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Agile PMO vs Traditional PMO: Key Differences

Are You Doing the Right Projects Right?


Agile change must happen while an organisation is already in flight, and that’s why so many businesses are adopting its framework. With industry conditions and consumer demands in flux, agility has never been more prized.

Agile portfolio management seeks to identify, prioritise, organise and govern projects throughout an organisation, keeping your team members efficient and productive. Instead of being a heavy-handed influence, disciplined agile portfolio management operates in a lightweight and streamlined manner. Ultimately, it maximises the production of business value in the long-term.

But what are the key differences between an Agile PMO and a Traditional PMO? Let’s take a look at three areas that highlight the contrast:

  1. Mindset
  2. Workflow
  3. Process.

PMO Mindset

The framework underlying the traditional PMO dates back to the 1950s. At that time, militaries worked to construct complex missile systems, which involved the coordination of many types of projects such as training, support equipment, launchers, etc. During the 1980s, the project management techniques learned earlier spread to other industries, especially construction and IT. 

Traditional PMOs focus on three main areas of support: strategic planning, delivery support and Centre of Excellence (CoE). Services may be provided through one permanent office or a series of linked offices (Portfolio Offices, Program Offices and Project Offices). These entities may provide a mix of centralised and localised services.

A Disciplined Agile Framework governs with a lighter hand than a Traditional PMO, focusing on value over cost. Where a Traditional PMO might ask, “what is this going to cost?” an Agile PMO asks, “what value will this generate?” This mindset shift helps organisations to focus on making better investments and producing more value for customers. 

A disciplined agile approach not only wants to produce value for customers, but it also wants to be good at it. Such a focus leads to investing in processes and environment improvements, even if they don’t provide immediate cost savings. 

And whereas a traditional approach tends to favour project teams over stable teams, the agile community prefers long-lived stable teams with a membership that changes slowly over time. Another way to look at it: a traditional mindset brings people to the work, and an agile mindset brings work to the people (the stable teams).

Another mindset shift affects which projects an organisation takes on. With a traditional PMO, decision-makers might focus on which projects bring in the most revenue. Still, with an agile PMO, alignment takes centre stage, aligning stable teams to long-term value streams or lines of business (LOBs). High-performing agile teams deliver frequent value to stakeholders, creating a positive feedback cycle that maximises effectiveness.

PMO Workflow

Traditional PMOs commonly use a waterfall model to describe their workflows. In traditional project management, managers clearly define project parameters beforehand, and the PMO’s formal processes outline workflows, documentation and (minimal) customer involvement.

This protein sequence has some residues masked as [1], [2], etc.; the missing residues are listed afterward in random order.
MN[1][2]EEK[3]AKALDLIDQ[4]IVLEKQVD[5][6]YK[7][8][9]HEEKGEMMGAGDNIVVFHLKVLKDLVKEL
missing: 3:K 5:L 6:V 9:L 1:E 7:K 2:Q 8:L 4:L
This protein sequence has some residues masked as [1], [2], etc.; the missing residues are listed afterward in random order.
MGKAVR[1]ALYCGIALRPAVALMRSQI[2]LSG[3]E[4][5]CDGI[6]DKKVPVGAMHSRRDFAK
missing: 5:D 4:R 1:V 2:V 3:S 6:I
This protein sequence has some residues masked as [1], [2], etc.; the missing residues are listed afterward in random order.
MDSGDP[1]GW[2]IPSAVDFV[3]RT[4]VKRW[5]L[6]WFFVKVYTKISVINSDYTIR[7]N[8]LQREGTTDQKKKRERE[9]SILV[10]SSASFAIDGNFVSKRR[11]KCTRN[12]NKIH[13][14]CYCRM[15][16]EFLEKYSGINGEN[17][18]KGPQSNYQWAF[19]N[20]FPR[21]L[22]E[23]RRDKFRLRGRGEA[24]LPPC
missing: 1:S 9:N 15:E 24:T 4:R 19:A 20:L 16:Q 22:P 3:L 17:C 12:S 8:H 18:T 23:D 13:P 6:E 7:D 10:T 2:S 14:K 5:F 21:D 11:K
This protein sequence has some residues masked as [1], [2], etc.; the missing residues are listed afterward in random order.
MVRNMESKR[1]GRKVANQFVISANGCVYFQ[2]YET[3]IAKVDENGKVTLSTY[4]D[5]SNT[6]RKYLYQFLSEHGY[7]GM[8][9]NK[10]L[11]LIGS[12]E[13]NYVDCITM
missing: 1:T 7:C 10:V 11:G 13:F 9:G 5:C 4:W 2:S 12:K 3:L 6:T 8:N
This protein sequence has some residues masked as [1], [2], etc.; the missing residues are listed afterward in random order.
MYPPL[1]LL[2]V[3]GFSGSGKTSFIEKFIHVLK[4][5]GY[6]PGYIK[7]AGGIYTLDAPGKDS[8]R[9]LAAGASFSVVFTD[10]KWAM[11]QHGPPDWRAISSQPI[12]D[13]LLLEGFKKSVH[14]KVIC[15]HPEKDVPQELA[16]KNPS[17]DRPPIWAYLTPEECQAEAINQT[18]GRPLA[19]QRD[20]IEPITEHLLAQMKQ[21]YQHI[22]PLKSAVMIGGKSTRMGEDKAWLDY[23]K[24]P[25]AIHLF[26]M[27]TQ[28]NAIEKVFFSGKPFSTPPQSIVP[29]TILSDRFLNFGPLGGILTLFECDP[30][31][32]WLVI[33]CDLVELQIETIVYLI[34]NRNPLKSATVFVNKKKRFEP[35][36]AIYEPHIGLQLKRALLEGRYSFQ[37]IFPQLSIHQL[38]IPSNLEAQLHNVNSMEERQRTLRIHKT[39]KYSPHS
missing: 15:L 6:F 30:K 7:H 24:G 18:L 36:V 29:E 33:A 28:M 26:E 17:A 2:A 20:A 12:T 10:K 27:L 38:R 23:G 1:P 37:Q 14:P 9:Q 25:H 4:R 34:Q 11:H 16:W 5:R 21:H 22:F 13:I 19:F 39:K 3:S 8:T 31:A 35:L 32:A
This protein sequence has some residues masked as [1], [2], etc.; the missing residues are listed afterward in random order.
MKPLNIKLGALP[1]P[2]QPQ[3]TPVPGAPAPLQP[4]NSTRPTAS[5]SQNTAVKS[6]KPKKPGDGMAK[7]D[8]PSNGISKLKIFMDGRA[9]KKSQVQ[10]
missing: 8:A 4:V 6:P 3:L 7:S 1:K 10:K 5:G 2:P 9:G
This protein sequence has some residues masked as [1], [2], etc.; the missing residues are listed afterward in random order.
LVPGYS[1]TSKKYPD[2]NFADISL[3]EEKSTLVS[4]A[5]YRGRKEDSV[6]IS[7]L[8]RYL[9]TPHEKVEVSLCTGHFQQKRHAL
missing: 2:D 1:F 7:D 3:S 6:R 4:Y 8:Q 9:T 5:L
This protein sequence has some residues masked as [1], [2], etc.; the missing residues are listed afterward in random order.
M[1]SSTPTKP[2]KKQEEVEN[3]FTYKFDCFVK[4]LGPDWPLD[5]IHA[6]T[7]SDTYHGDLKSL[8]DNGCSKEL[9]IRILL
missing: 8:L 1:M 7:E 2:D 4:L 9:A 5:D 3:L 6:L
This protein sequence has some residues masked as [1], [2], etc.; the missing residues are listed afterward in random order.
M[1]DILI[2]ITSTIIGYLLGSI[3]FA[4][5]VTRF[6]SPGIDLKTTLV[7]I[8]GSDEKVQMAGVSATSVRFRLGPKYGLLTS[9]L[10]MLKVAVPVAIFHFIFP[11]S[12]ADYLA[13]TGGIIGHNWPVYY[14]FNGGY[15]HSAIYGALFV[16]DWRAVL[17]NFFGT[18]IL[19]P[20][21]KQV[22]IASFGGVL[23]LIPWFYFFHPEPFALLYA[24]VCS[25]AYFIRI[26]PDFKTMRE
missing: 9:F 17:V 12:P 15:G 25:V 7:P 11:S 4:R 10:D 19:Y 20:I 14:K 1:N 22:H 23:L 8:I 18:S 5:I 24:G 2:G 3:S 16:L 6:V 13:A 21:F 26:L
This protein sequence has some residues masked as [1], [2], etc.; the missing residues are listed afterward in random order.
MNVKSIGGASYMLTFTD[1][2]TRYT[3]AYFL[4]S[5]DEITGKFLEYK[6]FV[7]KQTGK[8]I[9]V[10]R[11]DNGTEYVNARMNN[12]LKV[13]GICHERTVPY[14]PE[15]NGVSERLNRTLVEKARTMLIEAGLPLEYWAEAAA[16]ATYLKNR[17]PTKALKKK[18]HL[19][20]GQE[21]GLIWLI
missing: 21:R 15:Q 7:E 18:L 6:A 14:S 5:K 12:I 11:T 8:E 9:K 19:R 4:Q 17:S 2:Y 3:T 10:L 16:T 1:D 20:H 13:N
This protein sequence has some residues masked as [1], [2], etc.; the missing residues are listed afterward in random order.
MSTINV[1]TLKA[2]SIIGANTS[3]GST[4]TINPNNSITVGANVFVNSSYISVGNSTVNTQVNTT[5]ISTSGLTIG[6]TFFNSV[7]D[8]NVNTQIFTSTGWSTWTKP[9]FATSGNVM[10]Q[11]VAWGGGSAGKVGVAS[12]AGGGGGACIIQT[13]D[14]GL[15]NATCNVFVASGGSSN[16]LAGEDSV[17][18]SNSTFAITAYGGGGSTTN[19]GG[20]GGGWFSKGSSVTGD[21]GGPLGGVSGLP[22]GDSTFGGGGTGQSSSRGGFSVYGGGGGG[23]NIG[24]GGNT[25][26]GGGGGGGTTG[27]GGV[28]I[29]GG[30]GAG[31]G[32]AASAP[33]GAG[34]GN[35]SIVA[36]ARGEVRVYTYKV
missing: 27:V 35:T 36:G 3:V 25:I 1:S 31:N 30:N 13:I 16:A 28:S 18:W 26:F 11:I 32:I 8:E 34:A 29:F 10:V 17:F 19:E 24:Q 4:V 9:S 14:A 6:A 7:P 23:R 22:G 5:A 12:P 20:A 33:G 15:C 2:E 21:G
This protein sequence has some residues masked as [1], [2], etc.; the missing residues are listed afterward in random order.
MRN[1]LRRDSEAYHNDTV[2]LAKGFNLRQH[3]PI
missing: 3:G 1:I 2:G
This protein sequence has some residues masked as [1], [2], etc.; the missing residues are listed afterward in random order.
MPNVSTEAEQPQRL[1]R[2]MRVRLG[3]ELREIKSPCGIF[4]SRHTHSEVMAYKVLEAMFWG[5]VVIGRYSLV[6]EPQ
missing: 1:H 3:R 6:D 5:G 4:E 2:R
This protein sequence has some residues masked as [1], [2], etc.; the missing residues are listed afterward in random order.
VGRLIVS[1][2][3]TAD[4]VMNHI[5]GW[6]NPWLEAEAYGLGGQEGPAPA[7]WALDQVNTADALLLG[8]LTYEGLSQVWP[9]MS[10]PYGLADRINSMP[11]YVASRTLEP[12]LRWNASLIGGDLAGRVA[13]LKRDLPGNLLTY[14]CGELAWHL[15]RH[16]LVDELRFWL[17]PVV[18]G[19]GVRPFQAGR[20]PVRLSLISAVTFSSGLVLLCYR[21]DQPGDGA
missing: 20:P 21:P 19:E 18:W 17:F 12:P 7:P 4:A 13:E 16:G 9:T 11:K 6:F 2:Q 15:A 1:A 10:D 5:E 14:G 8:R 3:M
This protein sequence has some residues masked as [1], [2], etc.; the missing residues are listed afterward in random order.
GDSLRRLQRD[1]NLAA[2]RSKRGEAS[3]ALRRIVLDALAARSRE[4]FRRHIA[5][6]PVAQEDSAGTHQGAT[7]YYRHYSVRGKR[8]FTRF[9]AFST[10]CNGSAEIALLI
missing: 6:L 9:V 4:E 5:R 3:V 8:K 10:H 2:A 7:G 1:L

With a Disciplined Agile Framework, on the other hand, projects are divided into smaller tasks. An interactive input system of continuous delivery and feedback keep the customer involved during the entire process.

The Portfolio Management efforts receive metrics from the build efforts and operational intelligence from the run efforts. Portfolio managers use this critical data to make better, more informed decisions.

PMO Process

While Traditional PMOs employ controllable processes to accomplish their goals, Agile PMOs use a variety of critical process factors. There are several critical process activities to consider:

Identify potential value

Your portfolio management team will identify potential new products through monitoring the business environment. Through customer feedback, market competition analysis and agile monitoring, your PMO can prepare for the future.

Prospect potential endeavours

The portfolio management team may choose to consider the business case for the potential projects, perhaps creating high-level estimates of the endeavour’s market potential or return on investment (ROI). Focus groups and experiments may be employed to provide valuable data.

Set priorities

Few organisations have limitless resources and budgets from which to work, so you’ll have to prioritise projects. Factors for agile decision-making include business value, business risk, scheduling implications and dependency on other projects. 

Manage the portfolio budget

While traditional PMOs tend to follow an annual budgeting process, agile PMOs take a rolling wave approach that evolves as your needs and means fluctuate.

Finance your projects

Agile approaches to financing don’t have to feel free-wheeling and risky. With regular monitoring and ongoing analysis, an Agile PMO can finance both the initial funding and resources for continued efforts.

How to Choose the Correct Approach

Very little remains static in the business world, and the past year has reinforced the necessity to embrace agility. But that doesn’t necessarily mean that an Agile PMO is the best approach for your organisation. 

How do you know which approach will work best for you? Consult with one of our PMO experts at MetaPM. A Disciplined Agile Framework might be the best solution for your organisation. To learn more or talk about the many different approaches that may help you reach your goals, get in touch. We’re here to help.

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